Curv is a programming language for creating art using mathematics. It's a 2D and 3D geometric modelling tool that supports full colour, animation and 3D printing.
Curv is a simple, powerful, dynamically typed, pure functional programming language.
Curv is easy to use for beginners. It has a standard library of predefined geometric shapes, plus operators for transforming and combining shapes. These can be plugged together like Lego to make 2D and 3D models.
Coloured shapes are represented using Function Representation (F-Rep). They can be infinitely detailed, infinitely large, and any shape or colour pattern that can be described using mathematics can be represented exactly.
Curv exposes the full power of F-Rep programming to experts. The standard geometry library is written entirely in Curv. Many of the demos seen on shadertoy.com can be reproduced in Curv, using shorter, simpler programs. Experts can package techniques used on shadertoy as high level operations for use by beginners.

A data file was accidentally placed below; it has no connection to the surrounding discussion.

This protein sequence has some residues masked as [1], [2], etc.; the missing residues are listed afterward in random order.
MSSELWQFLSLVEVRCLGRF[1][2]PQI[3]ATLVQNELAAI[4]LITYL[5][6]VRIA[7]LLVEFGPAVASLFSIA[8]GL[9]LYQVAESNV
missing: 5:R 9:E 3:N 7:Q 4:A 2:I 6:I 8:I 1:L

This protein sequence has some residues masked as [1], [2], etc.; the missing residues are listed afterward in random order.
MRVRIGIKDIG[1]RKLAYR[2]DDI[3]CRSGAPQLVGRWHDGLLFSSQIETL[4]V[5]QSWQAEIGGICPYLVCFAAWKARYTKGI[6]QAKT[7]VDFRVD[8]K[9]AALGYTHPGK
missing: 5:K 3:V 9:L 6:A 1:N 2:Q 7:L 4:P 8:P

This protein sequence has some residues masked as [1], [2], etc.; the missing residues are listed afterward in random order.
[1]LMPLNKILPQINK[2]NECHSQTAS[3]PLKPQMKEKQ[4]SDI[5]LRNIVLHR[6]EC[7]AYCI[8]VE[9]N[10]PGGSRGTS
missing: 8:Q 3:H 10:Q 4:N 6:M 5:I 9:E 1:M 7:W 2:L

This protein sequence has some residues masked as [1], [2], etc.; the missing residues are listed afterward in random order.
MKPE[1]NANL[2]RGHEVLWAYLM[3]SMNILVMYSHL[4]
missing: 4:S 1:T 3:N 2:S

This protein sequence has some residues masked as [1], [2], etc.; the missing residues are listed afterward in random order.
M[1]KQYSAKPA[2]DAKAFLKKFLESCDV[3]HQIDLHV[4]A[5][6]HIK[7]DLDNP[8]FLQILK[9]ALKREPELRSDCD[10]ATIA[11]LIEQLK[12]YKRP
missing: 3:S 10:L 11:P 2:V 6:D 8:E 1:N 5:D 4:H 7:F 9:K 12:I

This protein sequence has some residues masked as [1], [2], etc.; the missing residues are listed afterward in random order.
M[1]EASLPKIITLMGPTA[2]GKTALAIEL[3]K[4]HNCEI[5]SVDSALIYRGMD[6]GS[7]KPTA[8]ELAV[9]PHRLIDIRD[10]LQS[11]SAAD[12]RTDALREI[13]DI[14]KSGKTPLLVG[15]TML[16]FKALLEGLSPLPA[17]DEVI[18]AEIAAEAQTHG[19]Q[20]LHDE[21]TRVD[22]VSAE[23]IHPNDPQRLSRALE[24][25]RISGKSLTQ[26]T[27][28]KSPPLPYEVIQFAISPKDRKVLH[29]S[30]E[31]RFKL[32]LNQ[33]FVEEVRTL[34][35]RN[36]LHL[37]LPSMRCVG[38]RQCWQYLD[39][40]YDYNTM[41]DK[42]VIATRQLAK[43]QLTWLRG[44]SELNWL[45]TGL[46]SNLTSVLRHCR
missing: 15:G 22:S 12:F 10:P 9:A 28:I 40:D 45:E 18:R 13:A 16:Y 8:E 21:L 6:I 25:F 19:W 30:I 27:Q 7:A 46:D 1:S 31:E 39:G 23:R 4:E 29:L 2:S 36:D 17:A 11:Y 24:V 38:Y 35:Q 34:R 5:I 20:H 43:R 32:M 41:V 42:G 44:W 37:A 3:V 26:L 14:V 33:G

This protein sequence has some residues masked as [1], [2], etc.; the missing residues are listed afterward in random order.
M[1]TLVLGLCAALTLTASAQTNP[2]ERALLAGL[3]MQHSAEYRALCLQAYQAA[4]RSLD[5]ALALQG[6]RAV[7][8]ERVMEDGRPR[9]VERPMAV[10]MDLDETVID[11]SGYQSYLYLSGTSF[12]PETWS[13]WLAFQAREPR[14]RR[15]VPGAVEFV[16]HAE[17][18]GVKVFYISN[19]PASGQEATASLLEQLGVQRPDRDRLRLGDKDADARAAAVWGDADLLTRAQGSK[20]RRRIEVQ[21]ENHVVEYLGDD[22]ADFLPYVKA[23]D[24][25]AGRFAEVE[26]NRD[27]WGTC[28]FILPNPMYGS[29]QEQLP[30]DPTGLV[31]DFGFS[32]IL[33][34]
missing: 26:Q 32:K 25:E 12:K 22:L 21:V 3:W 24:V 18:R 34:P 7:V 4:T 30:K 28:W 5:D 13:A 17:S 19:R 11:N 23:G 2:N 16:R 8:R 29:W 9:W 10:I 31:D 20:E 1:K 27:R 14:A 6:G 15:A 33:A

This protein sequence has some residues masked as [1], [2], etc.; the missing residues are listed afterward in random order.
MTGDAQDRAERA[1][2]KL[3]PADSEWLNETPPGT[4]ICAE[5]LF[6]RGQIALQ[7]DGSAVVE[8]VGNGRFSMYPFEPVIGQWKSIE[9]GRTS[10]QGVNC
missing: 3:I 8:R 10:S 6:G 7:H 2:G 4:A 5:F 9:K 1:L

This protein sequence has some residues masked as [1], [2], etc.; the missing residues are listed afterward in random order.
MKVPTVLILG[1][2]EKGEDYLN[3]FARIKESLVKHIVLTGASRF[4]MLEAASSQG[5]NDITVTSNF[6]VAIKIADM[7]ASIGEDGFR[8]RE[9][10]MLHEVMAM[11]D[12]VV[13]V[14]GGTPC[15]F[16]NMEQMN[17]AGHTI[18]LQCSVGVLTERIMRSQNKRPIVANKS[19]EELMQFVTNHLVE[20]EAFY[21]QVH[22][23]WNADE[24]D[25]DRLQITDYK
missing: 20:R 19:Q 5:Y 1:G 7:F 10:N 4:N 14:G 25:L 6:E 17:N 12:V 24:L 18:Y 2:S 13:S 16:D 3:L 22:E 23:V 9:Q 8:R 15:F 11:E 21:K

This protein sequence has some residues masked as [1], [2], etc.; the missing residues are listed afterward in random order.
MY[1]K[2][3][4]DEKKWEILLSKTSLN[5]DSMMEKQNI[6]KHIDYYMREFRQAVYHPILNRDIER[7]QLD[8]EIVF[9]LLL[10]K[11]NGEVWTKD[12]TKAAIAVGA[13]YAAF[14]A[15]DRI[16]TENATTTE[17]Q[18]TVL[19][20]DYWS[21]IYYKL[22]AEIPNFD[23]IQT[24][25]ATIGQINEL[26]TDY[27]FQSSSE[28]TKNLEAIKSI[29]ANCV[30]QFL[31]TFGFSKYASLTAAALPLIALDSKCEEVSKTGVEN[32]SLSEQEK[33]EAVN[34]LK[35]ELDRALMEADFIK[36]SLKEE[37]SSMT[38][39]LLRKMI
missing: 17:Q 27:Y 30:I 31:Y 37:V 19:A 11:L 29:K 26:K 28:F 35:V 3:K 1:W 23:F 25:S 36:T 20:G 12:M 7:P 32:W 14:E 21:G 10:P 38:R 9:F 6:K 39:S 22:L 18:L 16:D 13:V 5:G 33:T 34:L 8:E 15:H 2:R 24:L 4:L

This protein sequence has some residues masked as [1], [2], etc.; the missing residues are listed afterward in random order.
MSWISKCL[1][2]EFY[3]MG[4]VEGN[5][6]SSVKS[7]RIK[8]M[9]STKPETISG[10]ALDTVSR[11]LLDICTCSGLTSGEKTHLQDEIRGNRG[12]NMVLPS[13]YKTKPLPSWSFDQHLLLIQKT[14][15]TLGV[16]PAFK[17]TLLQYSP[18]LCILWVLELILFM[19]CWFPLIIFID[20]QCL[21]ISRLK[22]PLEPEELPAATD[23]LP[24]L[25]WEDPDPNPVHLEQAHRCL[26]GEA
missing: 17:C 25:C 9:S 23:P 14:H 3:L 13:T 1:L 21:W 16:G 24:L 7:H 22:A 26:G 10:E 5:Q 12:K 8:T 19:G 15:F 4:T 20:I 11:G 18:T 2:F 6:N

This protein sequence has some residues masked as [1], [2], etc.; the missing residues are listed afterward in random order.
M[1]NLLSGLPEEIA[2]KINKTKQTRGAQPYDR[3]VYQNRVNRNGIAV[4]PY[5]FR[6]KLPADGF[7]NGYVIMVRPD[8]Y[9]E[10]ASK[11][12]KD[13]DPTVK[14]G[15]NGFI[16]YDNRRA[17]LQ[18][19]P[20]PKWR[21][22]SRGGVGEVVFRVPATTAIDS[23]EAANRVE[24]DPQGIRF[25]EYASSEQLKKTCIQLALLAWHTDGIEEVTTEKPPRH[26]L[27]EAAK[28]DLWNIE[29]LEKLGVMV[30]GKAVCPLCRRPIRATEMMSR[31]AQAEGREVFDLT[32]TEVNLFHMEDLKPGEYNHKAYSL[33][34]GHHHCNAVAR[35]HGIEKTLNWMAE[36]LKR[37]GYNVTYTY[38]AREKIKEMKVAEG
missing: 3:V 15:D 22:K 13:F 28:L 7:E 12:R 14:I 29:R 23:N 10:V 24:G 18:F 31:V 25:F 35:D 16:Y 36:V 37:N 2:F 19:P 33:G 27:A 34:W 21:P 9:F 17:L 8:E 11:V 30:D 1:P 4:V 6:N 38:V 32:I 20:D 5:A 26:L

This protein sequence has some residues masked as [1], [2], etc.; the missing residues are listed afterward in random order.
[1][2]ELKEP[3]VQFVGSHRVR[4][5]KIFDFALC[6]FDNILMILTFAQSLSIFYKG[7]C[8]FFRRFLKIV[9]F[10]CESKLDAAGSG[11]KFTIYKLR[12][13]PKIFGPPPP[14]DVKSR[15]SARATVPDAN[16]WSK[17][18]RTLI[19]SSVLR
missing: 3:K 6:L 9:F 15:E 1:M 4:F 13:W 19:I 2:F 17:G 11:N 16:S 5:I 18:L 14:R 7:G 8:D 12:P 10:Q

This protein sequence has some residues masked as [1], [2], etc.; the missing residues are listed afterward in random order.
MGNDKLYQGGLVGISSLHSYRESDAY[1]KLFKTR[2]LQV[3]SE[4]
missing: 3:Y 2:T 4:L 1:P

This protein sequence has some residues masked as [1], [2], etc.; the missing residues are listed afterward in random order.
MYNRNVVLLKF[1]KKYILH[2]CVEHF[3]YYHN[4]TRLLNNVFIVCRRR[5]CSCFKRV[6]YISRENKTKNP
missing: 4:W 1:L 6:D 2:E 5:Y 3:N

Rendering is GPU accelerated. Curv programs are compiled into fragment shaders which are executed on the GPU.
Curv can export meshes to STL, OBJ and X3D files for 3D printing. The X3D format supports full colour 3D printing (on Shapeways.com, at least). These meshes are defect free: watertight, manifold, with no self intersections, degenerate triangles, or flipped triangles.
This snapped version doesn't support opening an external editor ("-e" command-line option); you have to open it yourself.
The packages for RHEL 8 and RHEL 7 are in each distribution’s respective Extra Packages for Enterprise Linux (EPEL) repository. The instructions for adding this repository diverge slightly between RHEL 8 and RHEL 7, which is why they’re listed separately below.
The EPEL repository can be added to RHEL 8 with the following command: